People first began to settle in Beersheba during the Chalcolithic period, when the first humans settlers established villages on the banks of the riverbed. The region was also inhabited during the biblical times, some 4,000 years ago; Beersheba was mentioned in the Bible 35 more than the city of Jerusalem. This, actually, is where monotheism began to thrive, on the edges border of the desert and the settled areas.
A noteworthy history of Beersheba is that it is the only city established by the Ottomans from their 400 year period of ruling the region. The Ottomans lost control of it in October 1917, which they lost to the ANZAC troops of the British Empire in the last cavalry battle ever fought.
Beersheba became part of the State of Israel, exactly 31 years later when the Negev brigade of the Palmach captured the town. Today Beersheba is the capital of the Negev and is the regions biggest city with more then 200,000 local residents. In addition to its interesting history and tourist attractions, Beersheba is an ideal location for exploring all types of sites in the Negev: the makhteshim and Har Hanegev areas; the Yattir and Lahav forests; the Dead Sea and Masada; Nahal Besor; the Arava; the Bedouin villages; and the western Negev. One can tour from the basic isolation of the center of desert to the comfort of a modem city within the span of a single day.
The Old City of Beersheba
History enthusiast will find much to hold their interest on an Israel tour of Beersheba, as well those with an interest in ethnic art and architecture. Here’s a sample tour of Beersheba available upon request:
Start the Israel day tour at the memorial to the Negev Brigade (sculpture designed by Dani Karavan), where there is a stunning panoramic view of the Beersheba Valley (the biblical Beersheba desert area). Karavan's sculpture is made up of many different parts that symbolize various aspects of the War of Independence. At its center is a memorial to the fallen soldiers in the war.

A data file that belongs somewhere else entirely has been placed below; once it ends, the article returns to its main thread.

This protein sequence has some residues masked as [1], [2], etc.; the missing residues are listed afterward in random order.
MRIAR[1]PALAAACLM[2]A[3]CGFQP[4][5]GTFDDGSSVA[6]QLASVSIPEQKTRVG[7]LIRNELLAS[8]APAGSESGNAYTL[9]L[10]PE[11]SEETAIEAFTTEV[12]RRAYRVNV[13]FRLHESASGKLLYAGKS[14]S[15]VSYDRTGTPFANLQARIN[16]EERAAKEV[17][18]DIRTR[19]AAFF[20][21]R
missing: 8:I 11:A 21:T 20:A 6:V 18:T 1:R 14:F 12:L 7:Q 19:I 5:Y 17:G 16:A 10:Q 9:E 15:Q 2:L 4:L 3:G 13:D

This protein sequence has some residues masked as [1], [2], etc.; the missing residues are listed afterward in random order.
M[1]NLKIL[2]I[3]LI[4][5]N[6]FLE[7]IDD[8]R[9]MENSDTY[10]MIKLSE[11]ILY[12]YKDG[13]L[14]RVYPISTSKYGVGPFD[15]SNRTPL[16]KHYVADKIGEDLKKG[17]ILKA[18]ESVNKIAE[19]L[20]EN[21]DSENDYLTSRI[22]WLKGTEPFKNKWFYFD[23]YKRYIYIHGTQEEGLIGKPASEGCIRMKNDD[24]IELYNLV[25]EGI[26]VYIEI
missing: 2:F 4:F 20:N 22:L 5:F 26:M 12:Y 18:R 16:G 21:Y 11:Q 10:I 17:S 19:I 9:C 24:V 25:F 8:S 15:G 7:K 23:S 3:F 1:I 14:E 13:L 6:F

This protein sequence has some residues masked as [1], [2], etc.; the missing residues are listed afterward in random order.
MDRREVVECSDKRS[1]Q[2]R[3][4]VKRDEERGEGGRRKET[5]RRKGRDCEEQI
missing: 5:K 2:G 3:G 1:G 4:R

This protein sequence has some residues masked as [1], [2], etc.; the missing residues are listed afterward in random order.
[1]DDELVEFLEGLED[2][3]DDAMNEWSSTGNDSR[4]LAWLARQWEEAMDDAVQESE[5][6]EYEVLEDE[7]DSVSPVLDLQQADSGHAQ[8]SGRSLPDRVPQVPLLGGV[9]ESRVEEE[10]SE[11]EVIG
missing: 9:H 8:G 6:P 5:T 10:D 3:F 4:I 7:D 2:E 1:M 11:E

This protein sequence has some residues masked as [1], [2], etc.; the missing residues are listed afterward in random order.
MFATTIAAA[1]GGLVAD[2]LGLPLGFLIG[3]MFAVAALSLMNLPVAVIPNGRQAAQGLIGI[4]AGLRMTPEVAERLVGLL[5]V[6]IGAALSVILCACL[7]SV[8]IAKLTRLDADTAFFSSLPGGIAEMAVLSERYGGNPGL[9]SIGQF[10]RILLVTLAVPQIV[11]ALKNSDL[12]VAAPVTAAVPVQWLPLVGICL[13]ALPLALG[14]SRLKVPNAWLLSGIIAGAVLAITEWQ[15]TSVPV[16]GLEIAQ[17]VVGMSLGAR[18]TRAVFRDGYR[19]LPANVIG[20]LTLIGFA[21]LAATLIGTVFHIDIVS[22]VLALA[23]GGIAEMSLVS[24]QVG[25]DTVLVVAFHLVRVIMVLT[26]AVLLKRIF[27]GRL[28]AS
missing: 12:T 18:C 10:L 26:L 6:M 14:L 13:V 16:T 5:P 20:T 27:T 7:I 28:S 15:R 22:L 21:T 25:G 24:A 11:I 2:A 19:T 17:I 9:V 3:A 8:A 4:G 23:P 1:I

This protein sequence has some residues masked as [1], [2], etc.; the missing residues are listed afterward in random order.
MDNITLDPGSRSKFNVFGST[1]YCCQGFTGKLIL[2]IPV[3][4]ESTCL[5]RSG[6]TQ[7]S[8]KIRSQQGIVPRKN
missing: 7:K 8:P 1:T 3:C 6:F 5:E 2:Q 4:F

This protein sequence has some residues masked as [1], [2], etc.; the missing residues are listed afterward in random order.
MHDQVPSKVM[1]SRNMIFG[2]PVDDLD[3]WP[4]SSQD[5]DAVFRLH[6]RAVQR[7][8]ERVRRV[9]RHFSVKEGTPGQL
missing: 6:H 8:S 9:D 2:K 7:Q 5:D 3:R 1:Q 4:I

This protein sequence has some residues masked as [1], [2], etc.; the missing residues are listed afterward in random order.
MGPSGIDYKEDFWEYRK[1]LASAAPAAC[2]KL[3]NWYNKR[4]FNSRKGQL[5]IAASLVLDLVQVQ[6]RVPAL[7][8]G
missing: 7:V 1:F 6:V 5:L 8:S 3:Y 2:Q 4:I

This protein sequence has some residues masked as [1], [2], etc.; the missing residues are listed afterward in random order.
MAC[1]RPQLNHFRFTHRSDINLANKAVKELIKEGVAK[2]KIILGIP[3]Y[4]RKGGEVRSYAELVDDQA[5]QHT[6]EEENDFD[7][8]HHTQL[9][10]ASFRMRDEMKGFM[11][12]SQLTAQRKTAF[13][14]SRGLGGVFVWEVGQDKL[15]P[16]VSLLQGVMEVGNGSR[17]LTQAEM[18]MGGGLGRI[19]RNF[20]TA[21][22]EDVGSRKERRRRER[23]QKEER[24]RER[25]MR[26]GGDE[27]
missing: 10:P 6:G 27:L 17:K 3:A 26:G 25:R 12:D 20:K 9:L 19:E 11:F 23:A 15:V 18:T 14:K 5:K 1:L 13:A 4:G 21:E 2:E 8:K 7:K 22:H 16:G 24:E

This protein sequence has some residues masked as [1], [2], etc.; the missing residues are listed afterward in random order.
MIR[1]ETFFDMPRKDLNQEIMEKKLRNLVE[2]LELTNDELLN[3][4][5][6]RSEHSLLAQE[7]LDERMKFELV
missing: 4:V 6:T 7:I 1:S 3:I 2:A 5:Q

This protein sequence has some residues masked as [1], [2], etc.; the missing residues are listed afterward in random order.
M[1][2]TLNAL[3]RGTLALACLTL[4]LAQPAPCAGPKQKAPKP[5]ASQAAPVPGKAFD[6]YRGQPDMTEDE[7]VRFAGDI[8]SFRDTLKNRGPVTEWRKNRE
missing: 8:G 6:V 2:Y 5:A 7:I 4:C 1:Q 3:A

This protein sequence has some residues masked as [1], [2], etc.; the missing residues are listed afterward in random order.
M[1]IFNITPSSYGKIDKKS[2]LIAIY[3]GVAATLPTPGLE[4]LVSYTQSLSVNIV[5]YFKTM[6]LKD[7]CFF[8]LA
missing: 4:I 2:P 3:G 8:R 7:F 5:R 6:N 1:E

A short distance down the road is Tel Beersheva (entrance fee required), an administrative center in the days of the Judean kings. Here you’ll see some of the most impressive ancient water works uncovered in Israel as of today. After touring the center, continue to the Well of Abraham situated at the edge of the Old City.
From that point, travel down KKL Street into the Ottoman City to what is known as the 20 meter street because of its unusual width and similarity to a European boulevard. At the end of the street is the Saraya, the Ottoman administrative headquarters, which was later taken over by the British. Today it is a police station. Proceed to Allenby Park, where a statue of the British general is erected in the parks center. Ironically, the park is named after the general who defeated the Turks and was constructed by Turks. It was the first public park in the State of Israel. Directly across the park is the governor's house, which today is the Negev art museum. A mosque that appears similar to those found in Turkey is situated in the same compound. After on to Ha'atzmaut Street where you’ll find a beautiful building that was originally a school for the children of sheikhs, it recently was rehabilitated and will be used as a science education center.
Continue down the street. On the left is the British military cemetery in which the ANZAC troops who fell in the Battle of Beersheba are buried. Across the road, just past the modern apartment buildings, is the Turkish railway station, where the tour ends, except on Thursday. On Thursday, the Bedouin market opens near the Old City (it is a 20 minute walk or 5 minute drive from the Well of Abraham).